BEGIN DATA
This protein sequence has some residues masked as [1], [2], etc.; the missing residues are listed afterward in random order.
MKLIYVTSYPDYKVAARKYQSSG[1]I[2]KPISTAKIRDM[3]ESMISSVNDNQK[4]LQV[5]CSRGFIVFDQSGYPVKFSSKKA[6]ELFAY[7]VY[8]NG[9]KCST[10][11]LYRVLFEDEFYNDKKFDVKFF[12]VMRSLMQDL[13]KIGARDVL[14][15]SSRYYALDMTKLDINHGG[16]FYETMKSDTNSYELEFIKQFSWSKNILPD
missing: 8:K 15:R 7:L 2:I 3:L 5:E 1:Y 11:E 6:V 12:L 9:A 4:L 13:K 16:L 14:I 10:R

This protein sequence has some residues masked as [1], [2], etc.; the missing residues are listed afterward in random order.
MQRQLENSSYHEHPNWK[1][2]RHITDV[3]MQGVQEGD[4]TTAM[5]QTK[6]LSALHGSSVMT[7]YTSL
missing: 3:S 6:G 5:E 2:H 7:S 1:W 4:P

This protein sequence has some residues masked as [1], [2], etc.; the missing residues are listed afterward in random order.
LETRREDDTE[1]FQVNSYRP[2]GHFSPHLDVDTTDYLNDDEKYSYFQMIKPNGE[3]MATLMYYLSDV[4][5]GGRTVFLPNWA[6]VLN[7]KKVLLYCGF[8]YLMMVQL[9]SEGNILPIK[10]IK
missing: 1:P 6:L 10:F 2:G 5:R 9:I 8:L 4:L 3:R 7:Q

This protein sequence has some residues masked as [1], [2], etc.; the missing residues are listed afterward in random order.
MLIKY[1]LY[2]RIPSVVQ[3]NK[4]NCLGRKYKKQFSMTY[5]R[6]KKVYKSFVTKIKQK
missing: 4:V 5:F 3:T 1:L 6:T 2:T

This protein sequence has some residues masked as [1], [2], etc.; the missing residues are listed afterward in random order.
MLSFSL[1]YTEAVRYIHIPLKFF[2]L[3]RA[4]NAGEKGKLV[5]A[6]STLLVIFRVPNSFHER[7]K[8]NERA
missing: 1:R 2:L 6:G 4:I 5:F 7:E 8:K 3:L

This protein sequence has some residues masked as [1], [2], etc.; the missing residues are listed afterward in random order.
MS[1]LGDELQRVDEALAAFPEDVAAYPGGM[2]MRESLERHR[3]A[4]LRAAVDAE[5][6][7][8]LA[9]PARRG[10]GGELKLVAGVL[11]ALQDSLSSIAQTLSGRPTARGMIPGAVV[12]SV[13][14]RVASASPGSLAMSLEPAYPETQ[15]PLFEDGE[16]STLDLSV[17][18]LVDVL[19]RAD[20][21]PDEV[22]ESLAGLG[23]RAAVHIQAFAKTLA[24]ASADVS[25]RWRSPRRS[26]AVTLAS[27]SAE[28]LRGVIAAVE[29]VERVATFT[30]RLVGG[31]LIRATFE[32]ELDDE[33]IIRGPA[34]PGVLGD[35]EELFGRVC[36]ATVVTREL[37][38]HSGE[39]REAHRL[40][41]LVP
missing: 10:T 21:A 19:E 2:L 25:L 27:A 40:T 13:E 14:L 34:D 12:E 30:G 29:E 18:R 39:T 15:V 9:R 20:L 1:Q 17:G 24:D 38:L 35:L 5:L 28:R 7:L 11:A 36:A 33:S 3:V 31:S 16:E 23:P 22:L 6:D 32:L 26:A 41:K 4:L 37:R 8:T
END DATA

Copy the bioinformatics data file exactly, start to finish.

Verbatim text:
This protein sequence has some residues masked as [1], [2], etc.; the missing residues are listed afterward in random order.
MKLIYVTSYPDYKVAARKYQSSG[1]I[2]KPISTAKIRDM[3]ESMISSVNDNQK[4]LQV[5]CSRGFIVFDQSGYPVKFSSKKA[6]ELFAY[7]VY[8]NG[9]KCST[10][11]LYRVLFEDEFYNDKKFDVKFF[12]VMRSLMQDL[13]KIGARDVL[14][15]SSRYYALDMTKLDINHGG[16]FYETMKSDTNSYELEFIKQFSWSKNILPD
missing: 8:K 15:R 7:L 2:I 3:L 5:E 1:Y 11:E 6:V 12:L 9:A 4:L 13:K 16:L 14:I 10:R

This protein sequence has some residues masked as [1], [2], etc.; the missing residues are listed afterward in random order.
MQRQLENSSYHEHPNWK[1][2]RHITDV[3]MQGVQEGD[4]TTAM[5]QTK[6]LSALHGSSVMT[7]YTSL
missing: 3:S 6:G 5:E 2:H 7:S 1:W 4:P

This protein sequence has some residues masked as [1], [2], etc.; the missing residues are listed afterward in random order.
LETRREDDTE[1]FQVNSYRP[2]GHFSPHLDVDTTDYLNDDEKYSYFQMIKPNGE[3]MATLMYYLSDV[4][5]GGRTVFLPNWA[6]VLN[7]KKVLLYCGF[8]YLMMVQL[9]SEGNILPIK[10]IK
missing: 1:P 6:L 10:F 2:G 5:R 9:I 8:L 4:L 3:R 7:Q

This protein sequence has some residues masked as [1], [2], etc.; the missing residues are listed afterward in random order.
MLIKY[1]LY[2]RIPSVVQ[3]NK[4]NCLGRKYKKQFSMTY[5]R[6]KKVYKSFVTKIKQK
missing: 4:V 5:F 3:T 1:L 6:T 2:T

This protein sequence has some residues masked as [1], [2], etc.; the missing residues are listed afterward in random order.
MLSFSL[1]YTEAVRYIHIPLKFF[2]L[3]RA[4]NAGEKGKLV[5]A[6]STLLVIFRVPNSFHER[7]K[8]NERA
missing: 1:R 2:L 6:G 4:I 5:F 7:E 8:K 3:L

This protein sequence has some residues masked as [1], [2], etc.; the missing residues are listed afterward in random order.
MS[1]LGDELQRVDEALAAFPEDVAAYPGGM[2]MRESLERHR[3]A[4]LRAAVDAE[5][6][7][8]LA[9]PARRG[10]GGELKLVAGVL[11]ALQDSLSSIAQTLSGRPTARGMIPGAVV[12]SV[13][14]RVASASPGSLAMSLEPAYPETQ[15]PLFEDGE[16]STLDLSV[17][18]LVDVL[19]RAD[20][21]PDEV[22]ESLAGLG[23]RAAVHIQAFAKTLA[24]ASADVS[25]RWRSPRRS[26]AVTLAS[27]SAE[28]LRGVIAAVE[29]VERVATFT[30]RLVGG[31]LIRATFE[32]ELDDE[33]IIRGPA[34]PGVLGD[35]EELFGRVC[36]ATVVTREL[37][38]HSGE[39]REAHRL[40][41]LVP
missing: 10:T 21:A 19:E 2:L 25:L 27:A 40:T 13:E 14:L 34:D 12:E 30:G 29:E 18:R 39:T 15:V 9:R 20:L 1:Q 17:G 24:D 38:L 35:L 5:L 28:R 7:L 11:A 36:A 33:S 3:V 31:S 16:E 23:P 22:L 6:D 32:L 26:A 41:K 4:L 37:R 8:T